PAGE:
woo baby! I'd like them to concentrate on making the 128GB version cheaper, and also concentrate on higher capacitities. it looks like speed has reached a high point, and although I'm sure they can do better given time, i'd rather they get these babies out in high numbers so we can get our grubby mitts on em!
outlawaol 10th January 2008, 08:20 Quote
This looks like stuff that will make computers truly boot in seconds. Even my raid'ed HD's take about a minute (oh noes) for vista to load. Data fetching, data handleing, data period becomes more fluid. Becoming what the CPU's, and RAM have started to become already.

Really this stuff is just begging to be used by current computer technology. Only thing now is the cost, once its down to a more reasonable price, it'll spell the end of the normal typical HD tech.

:)
metarinka 10th January 2008, 08:37 Quote
have they ever got over the hump of the lower read/write cycles of solid state memory? I know they have algorithms and such to evenly disperse data across all sectors on the drives. (as there's no penalty, in terms of seek time) However If I remember correctly the read/right cycles for modern SSD's are still quite lower than the extremely high cycles of a modern HDD. such that after a year or so of use as an OS drive things like swap files and such would eventually kill the drive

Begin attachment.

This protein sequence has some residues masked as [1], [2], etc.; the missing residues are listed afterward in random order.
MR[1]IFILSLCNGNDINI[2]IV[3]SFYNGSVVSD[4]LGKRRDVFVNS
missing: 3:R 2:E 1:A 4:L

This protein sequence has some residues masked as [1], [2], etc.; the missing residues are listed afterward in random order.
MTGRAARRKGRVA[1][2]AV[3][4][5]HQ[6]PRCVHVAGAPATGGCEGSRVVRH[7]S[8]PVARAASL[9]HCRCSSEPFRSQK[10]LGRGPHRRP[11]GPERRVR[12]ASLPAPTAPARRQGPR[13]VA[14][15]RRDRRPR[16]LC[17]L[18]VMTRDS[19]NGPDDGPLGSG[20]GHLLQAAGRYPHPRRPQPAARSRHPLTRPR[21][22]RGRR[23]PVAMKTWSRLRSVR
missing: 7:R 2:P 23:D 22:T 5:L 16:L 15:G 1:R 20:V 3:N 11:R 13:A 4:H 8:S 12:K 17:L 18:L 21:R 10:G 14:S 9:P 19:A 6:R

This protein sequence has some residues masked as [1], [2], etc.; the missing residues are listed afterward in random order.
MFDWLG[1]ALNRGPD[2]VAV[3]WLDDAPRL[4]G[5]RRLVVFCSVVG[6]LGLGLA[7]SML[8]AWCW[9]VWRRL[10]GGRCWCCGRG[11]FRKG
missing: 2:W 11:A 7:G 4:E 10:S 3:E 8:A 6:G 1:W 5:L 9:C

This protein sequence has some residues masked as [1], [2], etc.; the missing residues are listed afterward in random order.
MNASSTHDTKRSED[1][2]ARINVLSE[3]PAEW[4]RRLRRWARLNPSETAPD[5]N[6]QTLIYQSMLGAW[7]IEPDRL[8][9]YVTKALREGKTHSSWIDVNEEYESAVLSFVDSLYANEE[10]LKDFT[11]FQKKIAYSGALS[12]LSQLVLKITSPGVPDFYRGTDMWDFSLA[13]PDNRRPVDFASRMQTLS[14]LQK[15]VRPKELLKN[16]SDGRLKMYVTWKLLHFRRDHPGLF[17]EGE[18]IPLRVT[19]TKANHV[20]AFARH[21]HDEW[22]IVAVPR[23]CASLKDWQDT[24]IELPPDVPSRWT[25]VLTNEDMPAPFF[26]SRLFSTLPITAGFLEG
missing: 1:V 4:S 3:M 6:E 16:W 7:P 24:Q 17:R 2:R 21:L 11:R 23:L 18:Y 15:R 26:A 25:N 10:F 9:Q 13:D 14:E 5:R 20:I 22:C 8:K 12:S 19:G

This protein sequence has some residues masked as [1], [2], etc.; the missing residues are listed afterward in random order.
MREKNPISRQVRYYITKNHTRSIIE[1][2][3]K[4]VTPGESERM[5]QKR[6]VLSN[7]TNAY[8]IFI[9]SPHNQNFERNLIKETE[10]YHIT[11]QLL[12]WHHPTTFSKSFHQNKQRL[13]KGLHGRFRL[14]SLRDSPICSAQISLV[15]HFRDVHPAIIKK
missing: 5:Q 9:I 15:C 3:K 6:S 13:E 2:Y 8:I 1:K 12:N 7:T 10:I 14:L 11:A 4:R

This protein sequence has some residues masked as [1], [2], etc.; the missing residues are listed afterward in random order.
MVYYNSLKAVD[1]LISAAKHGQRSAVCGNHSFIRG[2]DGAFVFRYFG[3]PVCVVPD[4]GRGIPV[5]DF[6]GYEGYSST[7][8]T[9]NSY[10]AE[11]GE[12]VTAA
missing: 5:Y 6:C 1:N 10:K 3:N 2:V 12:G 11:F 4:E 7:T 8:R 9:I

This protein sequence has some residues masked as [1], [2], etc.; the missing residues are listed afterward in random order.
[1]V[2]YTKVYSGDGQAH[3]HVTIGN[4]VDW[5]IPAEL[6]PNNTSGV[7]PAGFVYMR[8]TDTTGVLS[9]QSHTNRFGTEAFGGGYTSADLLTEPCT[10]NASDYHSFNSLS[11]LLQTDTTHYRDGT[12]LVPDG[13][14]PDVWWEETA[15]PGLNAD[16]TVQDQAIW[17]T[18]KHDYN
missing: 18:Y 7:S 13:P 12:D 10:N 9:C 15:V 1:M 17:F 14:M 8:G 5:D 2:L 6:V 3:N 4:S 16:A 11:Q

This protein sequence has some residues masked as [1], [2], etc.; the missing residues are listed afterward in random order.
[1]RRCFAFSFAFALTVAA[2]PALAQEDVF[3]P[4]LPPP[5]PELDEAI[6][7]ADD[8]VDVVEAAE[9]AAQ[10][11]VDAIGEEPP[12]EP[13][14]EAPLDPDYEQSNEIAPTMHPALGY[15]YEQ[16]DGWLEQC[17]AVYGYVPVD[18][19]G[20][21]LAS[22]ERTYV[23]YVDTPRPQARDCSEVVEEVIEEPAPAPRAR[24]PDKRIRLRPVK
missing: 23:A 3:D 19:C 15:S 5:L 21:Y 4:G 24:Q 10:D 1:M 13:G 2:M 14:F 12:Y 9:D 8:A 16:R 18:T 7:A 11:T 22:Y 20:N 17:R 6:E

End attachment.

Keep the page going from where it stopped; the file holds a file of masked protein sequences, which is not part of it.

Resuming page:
chicorasia 10th January 2008, 10:29 Quote
I've read it somewhere that, under normal usage, a SSD drive would last about 10 years. Naturally, the bigger the capacity, the more gates you have to go around (each gate being good for about 1.000.000 cycles), the longer it would take for the drive to degrade.

128gb is an important milestone - it is enough to convince me to swap my macbook's 60gb hd for a SSD drive.

How about some "internally redundant" SSDs? Since there are no longer the physical limitations of platters and arms and heads, why not assemble two flash drives in the same casing and have them on RAID 0 or 1? Something the end-user can choose by means of a jumper, BIOS, firmware or whatever...
DXR_13KE 10th January 2008, 13:59 Quote
i give it 2 years until everyone around here has at least one of these SSDs.
Redbeaver 10th January 2008, 14:24 Quote
fudge... $3,000?????

if thats a typo and its actually $300 ill buy one in a heartbeat lol

ah, one can only dream...
Xtrafresh 10th January 2008, 14:31 Quote
wow, this is sweet! I never really looked into SDD, since it didn't seem usable...

How big are these drives, physically speaking? same size as normal HDDs?
DXR_13KE 10th January 2008, 21:35 Quote
Quote:
Originally Posted by Xtrafresh